The client came to Method for a multi-phased redesign project of a social network concept with gaming dynamics in mind. I was involved in the latter phases of the project for more than 4 months. The major task during my involvement was designing a few new web applications, as well as redesigning a large number of applications with a systemic consideration that not only tied all the apps together, but also fit them within the UI conventions Method had established during previous phases.
I was in charge of refining the project concept and producing detailed wireframes and specifications for many apps, but the one I found most interesting and challenging was an app that visualizes users’ daily data in different types of charts. The biggest challenge when designing it was figuring out the logic of how different types of input data affects the output charts. Specifically, there were two problems: 1. What kinds of charts are available to visualize a certain type of data and how do we present them. 2. How to design a simple and clear form for users to choose what type of data they want to input and how it will be charted.
My approach involved coming out with many use cases and documenting all input variables applicable. Based on the variables, I sketched out different types of charts to visualize them, and analyzed how they can or cannot be applied to other types of data. The outcome was a documentation listing what type of charts can be applied to a certain type of data, and what kind of data can be visualized in a certain type of chart for cross reference.
Choosing between consistency of UI conventions and creating new, unique components for a more interesting experience was also a challenge because there were so many apps and existing conventions to consider. Most of the decisions I made were based on examinations of how much value a new component can bring to users. If the same value can be achieved by an existing component, I will keep it consistent with the conventions and vice versa.
Some of the apps also required systematic thinking to define how the same app behaves on a global level as well as on lower levels, and the relationship between those different levels. For apps like that, I made charts mapping out all the possibilities of where the app will exist across the whole site, analyzed how each one of them will behave, then thought about their relationship to each other and how this will affect the UI on different levels.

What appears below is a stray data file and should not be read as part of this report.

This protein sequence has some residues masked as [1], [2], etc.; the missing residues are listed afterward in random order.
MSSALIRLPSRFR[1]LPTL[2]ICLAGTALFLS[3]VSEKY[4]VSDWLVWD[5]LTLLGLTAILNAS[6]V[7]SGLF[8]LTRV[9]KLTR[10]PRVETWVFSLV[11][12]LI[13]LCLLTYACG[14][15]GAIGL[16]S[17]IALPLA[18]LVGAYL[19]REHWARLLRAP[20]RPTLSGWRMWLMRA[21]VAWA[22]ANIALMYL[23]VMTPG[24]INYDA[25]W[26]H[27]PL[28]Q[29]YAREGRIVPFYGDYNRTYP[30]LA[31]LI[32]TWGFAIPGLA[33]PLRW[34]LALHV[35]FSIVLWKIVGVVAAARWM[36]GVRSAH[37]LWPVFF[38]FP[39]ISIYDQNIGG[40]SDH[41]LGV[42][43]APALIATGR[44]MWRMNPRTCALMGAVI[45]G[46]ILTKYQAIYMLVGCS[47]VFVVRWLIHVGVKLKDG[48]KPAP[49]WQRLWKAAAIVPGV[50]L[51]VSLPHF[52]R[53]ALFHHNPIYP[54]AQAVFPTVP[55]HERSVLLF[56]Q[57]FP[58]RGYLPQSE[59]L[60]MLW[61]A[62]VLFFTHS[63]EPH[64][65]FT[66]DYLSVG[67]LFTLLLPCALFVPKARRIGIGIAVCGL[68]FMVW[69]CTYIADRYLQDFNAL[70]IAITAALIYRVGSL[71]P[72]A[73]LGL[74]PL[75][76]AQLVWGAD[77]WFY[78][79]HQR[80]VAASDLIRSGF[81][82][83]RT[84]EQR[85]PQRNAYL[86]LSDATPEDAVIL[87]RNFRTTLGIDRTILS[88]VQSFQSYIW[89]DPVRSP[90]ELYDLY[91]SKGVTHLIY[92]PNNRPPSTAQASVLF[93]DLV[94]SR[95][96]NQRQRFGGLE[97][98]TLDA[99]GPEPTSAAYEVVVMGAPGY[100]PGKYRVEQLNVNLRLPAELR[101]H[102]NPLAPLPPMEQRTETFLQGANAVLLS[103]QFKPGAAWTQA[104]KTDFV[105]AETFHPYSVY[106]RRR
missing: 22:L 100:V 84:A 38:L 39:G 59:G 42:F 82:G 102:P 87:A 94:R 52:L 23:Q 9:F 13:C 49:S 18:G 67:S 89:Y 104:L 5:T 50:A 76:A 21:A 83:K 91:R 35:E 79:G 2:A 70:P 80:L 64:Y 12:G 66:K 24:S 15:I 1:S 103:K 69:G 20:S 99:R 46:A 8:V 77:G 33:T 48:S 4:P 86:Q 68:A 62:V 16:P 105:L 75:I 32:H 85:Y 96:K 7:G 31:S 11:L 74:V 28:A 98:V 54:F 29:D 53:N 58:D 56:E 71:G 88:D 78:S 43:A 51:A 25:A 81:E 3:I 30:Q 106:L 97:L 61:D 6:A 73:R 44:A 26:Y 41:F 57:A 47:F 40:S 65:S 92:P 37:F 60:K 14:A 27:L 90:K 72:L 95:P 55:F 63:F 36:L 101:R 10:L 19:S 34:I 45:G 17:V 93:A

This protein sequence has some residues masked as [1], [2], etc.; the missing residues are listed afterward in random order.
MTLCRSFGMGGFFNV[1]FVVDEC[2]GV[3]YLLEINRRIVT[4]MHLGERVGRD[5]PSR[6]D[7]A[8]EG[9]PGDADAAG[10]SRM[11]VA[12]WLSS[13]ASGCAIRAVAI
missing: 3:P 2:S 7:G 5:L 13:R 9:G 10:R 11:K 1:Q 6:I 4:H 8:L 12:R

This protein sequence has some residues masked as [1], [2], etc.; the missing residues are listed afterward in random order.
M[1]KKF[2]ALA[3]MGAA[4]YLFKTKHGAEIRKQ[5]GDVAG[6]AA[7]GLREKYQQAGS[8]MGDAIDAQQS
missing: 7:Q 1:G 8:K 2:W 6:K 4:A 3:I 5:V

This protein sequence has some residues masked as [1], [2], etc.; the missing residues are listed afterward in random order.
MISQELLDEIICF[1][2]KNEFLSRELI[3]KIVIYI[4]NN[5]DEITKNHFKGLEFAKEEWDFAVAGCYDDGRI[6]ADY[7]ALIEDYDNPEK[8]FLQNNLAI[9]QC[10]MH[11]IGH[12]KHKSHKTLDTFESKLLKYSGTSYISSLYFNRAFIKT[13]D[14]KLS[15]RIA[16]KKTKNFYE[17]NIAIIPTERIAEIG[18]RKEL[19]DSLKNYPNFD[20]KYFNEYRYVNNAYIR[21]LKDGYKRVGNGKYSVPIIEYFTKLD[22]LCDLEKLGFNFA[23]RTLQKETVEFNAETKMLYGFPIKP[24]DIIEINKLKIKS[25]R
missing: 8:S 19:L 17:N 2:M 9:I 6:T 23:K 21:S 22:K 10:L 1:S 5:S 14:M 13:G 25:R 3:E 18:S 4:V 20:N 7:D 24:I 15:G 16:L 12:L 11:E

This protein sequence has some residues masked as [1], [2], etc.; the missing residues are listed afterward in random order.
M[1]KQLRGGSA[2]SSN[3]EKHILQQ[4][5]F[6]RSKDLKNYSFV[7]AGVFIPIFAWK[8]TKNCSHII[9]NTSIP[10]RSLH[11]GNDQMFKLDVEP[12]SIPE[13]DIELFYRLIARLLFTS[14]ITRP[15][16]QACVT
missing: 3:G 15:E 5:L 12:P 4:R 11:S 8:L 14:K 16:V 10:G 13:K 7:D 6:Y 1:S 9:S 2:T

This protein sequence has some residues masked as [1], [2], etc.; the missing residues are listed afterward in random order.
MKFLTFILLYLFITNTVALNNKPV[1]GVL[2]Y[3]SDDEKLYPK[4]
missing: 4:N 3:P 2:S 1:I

Detail matters. A designer cannot only design for the obvious: neglecting a certain use case or detail may break the whole system. It is our job to think thoroughly how a design will work at both the back end and front end, and consider all the possibilities.
Considering all the possibilities does not mean including everything in the design. It is also important for a designer to make decisions about what’s not needed to keep a design simple and elegant.
Think about users when designing. In this project specifically it meant how to hide all the technical details from the users and design an interface that they will understand and enjoy using.
It is the designer’s job to critique and even say no to clients’ ideas, but at the same time, we need to give clear rational about why it’s not the best solution, and provide a better one.
Consistency is important for both efficient design and implementation, and it’s helpful to reduce users’ confusion. However, it is not an absolute rule; when necessary, modification or introduction of new things can bring a better experience to users.
Design within a system requires thinking on both micro and macro levels: not only how a specific UI works in a specific screen, but also how different UIs relate and affect each other.
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